State Water Resources Research Institute Program
Project Id: 2010MD206B
Title: Effects of Phragmites invasion on mosquito production in stormwater wetlands
Project Type: Research
Start Date: 3/01/2010
End Date: 2/28/2011
Congressional District: MD-005
Focus Categories: Invasive Species, Wetlands, Ecology
Keywords: mosquito, predation, competition, Phragmites, stormwater wetlands,
Principal Investigators: Leisnham, Paul (University of Maryland); Baldwin, Andrew
Federal Funds: $ 24,178
Non-Federal Matching Funds: $ 62,621
Abstract: Overall Goal: The goal of our research is to investigate the impacts of the invasive plant Phragmites australis on the production of the mosquito Culex pipiens in stormwater wetlands.
Problem: Stormwater wetlands can provide cost-effective water quality treatment and other benefits, but their shallow water and emergent vegetation can sometimes present habitats for mosquitoes that pose considerable public health threats. The non-native genotype of Phragmites is a widespread invader of wetlands throughout much of the US. Phragmites forms dense monocultures that displace native plant communities, reduce plant diversity, and likely alter the characteristics mosquito habitats. Although effects of Phragmites on native plant communities are well documented, no studies have examined the impacts of Phragmites on mosquito production. Preliminary results indicate that Phragmites has different nutrient removal rates compared to native plants which may alter the microbial food resources available to mosquitoes. Phragmites may also alter access of predators to mosquitoes by changing the physical structure of habitats and moderate a range of biotic (e.g., litter detritus) and abiotic (e.g., water temperature and insolation) factors that directly or indirectly (e.g., via food resources) affect mosquito production. This will be the first research of the impacts of Phragmites invasion on mosquitoes and thus it addresses a question of importance to water resource management and human health.
Objectives: The specific objectives of this project are to:
Methods: In a laboratory experiment, microcosm cups with varying densities of larval Cx. Pipiens will be provisioned with detritus from either Phragmites or one of two native plants (Typha latifolia and Juncus effuses), and be subjected to high or low light treatment, and high or low temperature. Survivorship, mean development time, and mean body size of Cx. Pipiens from each cup will be used to calculate a composite index of population production based on per capita rate of population increase. In a separate greenhouse experiment, container mesocosms planted with either Phragmites, Typha latifolia, or Juncus effuses will have larval Cx. Pipiens added. Half of the mesocosms will be subjected to a predation treatment by adding Notonectid undulate. Each mesocosm will receive daily nutrient additions to mimic stormwater influent and have their population production of Cx. Pipiens calculated. The effects of temperature, shade, detritus type, mosquito density, nutrient removal rates, and predation on the production of Cx. Pipiens will be tested using linear models. In a field study, wetlands of varying invasion (percentage) of Phragmites will be surveyed for mosquitoes and water chemistry measures taken. Relationships between mosquito densities, water quality measures, and plant composition (including percentage Phragmites and species richness) among wetlands will be analyzed using regression analyses.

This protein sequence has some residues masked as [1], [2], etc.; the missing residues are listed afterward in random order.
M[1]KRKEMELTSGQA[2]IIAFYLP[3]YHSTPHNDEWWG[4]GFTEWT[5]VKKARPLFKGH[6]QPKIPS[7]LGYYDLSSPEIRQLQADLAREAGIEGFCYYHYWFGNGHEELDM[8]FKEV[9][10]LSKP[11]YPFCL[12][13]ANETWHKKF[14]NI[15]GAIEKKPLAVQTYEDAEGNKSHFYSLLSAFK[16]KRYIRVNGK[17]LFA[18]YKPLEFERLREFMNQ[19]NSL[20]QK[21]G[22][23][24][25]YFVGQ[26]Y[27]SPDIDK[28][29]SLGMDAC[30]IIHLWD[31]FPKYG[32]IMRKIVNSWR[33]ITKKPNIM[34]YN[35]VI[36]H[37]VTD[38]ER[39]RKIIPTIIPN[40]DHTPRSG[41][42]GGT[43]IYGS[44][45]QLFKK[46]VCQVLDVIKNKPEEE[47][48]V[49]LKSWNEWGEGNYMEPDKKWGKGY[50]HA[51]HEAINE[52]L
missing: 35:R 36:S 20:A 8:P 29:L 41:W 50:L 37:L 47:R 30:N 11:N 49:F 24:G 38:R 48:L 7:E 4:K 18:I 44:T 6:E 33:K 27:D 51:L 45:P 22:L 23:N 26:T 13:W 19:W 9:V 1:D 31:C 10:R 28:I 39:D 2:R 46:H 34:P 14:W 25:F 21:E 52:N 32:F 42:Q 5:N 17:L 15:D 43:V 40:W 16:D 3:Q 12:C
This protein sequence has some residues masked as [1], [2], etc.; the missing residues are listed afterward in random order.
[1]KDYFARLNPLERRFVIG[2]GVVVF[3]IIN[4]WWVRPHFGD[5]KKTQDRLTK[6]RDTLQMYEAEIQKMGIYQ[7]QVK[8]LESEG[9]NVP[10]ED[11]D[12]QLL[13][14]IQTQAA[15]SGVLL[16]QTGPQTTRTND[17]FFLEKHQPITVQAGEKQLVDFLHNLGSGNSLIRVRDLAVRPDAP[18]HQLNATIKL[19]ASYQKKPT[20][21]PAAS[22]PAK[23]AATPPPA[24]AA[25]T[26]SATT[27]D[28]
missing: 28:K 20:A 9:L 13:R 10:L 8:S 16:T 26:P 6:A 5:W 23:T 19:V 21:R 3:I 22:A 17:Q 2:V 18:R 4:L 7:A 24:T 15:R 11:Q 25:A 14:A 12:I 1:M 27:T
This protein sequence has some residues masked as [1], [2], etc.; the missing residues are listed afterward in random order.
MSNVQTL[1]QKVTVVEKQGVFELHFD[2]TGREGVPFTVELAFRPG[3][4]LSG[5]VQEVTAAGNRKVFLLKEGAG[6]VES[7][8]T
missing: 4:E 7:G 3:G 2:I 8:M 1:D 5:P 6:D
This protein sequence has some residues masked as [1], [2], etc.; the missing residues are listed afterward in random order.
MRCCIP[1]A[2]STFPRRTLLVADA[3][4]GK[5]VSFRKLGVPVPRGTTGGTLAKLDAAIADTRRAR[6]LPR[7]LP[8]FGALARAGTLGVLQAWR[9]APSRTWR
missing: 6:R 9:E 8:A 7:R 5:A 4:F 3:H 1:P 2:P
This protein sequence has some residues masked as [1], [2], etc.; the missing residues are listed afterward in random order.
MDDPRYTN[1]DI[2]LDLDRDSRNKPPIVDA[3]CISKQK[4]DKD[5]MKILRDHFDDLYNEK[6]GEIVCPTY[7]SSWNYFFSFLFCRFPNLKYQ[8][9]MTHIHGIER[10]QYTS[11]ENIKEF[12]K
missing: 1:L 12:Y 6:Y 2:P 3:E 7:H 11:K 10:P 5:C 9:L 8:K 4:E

Outcomes: Our research will be important to wetland managers, mosquito-control professionals, scientists, and the general public, and important outputs will include the first published articles and presentations on the effects of Phragmites invasion on mosquito production and a set of recommendations to help manage Phragmites and mosquitoes in stormwater wetlands.
Progress/Completion Report, 2010, PDF